A User Rating Recession

Online rating systems are ubiquitous. After the birth of the “user-generated” web in the early 2000’s, user ratings are still the most prevalent–and oddly unchanged–remnant of that bygone Web 2.0 era.

Varying implementations

User ratings are typically implemented in several ways.

  • 4-5 star rating scale

    Netflix 5-star rating scale

  • Vote up / vote down

    Reddit up/down vote

  • Vote up only

    Facebook like

These rating implementations vary depending on what each site is attempting to get from users:

  • Making users feel like they’re part of a democratic system where an up or down vote contributes to how content appears to other users on the site. Digg and Reddit were early purveyors of this approach and this is what makes the StackOverflow network of sites so successful.
  • Using ratings to compile a comprehensive personal recommendation profile à la Amazon and Netflix.
  • Making the site feel active and popular, which, in turn, makes users more willing to spend time and contribute high-quality content on the site.

User expectations

Yet from a user’s perspective, rating systems are often opaque and confusing. How these systems work varies wildly from site to site based on the sites’ business requirements. As a user, it’s unclear what happens with a rating.

When I provide a rating will the site…

  • Prompt me to login?
  • Ask me to provide additional feedback?
  • Actually use my rating to improve or better-surface its content, or to simply build a recommendation or advertising profile against me?

Many sites follow general conventions to make things as least obtrusive as possible, but for every five sites that follow the same simple conventions, there’s one site that will do its own crazy, unexpected thing in response to user ratings.

In addition to the user expectation ambiguity as to what happens in response to rating submissions, there’s other factors that lead to confusion. Several years ago, I had the opportunity to take part in a usability study where off-the-street people would come in and participate in a round of website feedback. The site design being evaluated contained a typical five-star rating system under a “How helpful was this article?” heading.

When a user submitted a rating below a certain threshold–three stars–a dialog appeared prompting the user to provide additional feedback. This rating system was consistently skipped over by user after user. When prompted, one participant explained that the article content in question was horrible–it wasn’t even deserving of a single star, so she didn’t provide a rating. The article content was intentionally horrible–we were really trying to gauge the reaction to the feedback dialog that appeared for low ratings–but the insight that bad content isn’t worthy of a single star led us to change the rating system to binary Yes / No buttons under a more direct “Was this article helpful?” heading.1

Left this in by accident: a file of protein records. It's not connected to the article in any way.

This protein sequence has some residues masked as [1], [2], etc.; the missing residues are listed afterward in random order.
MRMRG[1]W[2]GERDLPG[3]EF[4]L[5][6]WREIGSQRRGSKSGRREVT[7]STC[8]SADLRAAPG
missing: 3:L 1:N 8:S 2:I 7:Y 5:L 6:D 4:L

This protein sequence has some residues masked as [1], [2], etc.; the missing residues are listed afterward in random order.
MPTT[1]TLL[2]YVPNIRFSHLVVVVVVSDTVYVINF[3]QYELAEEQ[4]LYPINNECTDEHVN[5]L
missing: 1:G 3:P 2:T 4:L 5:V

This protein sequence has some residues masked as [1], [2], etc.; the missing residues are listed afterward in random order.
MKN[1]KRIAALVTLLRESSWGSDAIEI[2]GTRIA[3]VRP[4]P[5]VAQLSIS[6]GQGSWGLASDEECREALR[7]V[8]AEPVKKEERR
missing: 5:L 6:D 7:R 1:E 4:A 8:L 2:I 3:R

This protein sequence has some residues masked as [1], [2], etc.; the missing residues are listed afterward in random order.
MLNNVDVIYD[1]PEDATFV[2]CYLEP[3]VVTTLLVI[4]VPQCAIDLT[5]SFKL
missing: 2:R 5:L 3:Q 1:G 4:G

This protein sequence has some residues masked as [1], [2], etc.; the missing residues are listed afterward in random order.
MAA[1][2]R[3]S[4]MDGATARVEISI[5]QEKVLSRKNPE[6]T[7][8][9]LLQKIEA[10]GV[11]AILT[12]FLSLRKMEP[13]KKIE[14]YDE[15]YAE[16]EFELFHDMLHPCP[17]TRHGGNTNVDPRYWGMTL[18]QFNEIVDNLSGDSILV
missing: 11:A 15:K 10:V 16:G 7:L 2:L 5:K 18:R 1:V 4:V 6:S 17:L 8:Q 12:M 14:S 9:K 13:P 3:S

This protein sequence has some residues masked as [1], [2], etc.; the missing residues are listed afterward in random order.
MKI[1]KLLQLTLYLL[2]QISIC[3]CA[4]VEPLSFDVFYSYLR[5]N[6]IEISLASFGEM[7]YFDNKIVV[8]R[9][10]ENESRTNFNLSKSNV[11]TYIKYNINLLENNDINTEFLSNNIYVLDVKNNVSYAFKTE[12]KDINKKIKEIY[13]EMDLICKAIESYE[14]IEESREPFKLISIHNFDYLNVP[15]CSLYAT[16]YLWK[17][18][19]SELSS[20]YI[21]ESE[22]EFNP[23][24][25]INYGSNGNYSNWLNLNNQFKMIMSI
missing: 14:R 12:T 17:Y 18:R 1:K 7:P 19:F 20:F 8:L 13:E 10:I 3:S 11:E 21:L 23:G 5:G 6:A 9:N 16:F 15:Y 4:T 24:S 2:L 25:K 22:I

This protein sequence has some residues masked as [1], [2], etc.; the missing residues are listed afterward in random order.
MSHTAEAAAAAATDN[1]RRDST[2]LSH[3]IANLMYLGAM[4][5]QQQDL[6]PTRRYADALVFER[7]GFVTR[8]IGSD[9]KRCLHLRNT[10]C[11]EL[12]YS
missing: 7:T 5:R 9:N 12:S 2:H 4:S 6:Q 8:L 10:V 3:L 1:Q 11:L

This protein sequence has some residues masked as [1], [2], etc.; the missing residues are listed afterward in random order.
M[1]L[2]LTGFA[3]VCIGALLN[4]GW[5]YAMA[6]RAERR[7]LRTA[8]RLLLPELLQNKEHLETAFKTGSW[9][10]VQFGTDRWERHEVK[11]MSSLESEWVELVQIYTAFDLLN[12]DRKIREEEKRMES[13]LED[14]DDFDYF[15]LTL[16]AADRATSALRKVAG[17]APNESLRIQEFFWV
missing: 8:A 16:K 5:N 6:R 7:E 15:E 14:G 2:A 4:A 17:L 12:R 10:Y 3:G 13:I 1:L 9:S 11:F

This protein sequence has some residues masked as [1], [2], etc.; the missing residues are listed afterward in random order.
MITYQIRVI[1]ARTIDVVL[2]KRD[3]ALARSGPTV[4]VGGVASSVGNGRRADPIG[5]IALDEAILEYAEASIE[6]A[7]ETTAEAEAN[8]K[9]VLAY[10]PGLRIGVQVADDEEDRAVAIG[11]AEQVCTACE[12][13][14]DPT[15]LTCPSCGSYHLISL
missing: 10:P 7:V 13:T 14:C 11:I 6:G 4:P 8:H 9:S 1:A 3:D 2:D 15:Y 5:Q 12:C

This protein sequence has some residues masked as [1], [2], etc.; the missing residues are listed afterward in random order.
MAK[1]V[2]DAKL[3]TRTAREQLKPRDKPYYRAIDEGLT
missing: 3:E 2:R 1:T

Rating scales imply a greater degree of granularity than a typical Up/Down, Yes/No binary rating mechanism. Yet that granularity is ambiguous and misunderstood. I wish Netflix offered 1/2 ratings, because, in my mind, there’s a big difference between a 3-star movie and a 4-star film. But adding half-star ratings adds five more discrete ratings; would that increase the cognitive load of users, increasing the complexity of every rating decision? Would a rating slider where every decimal value between zero and five simply be too much, causing users to skip ratings entirely? But exploring the binary rating, if Netflix replaced its star rating scale with a simple “would you watch this movie again?” Yes/No button, its valued recommendation engine might be able to generate more accurate profiles, since I might give film a 4-star rating, but never wish to see it again, yet re-watch a three-starrer because it’s fun and I might play it in the background while doing something else.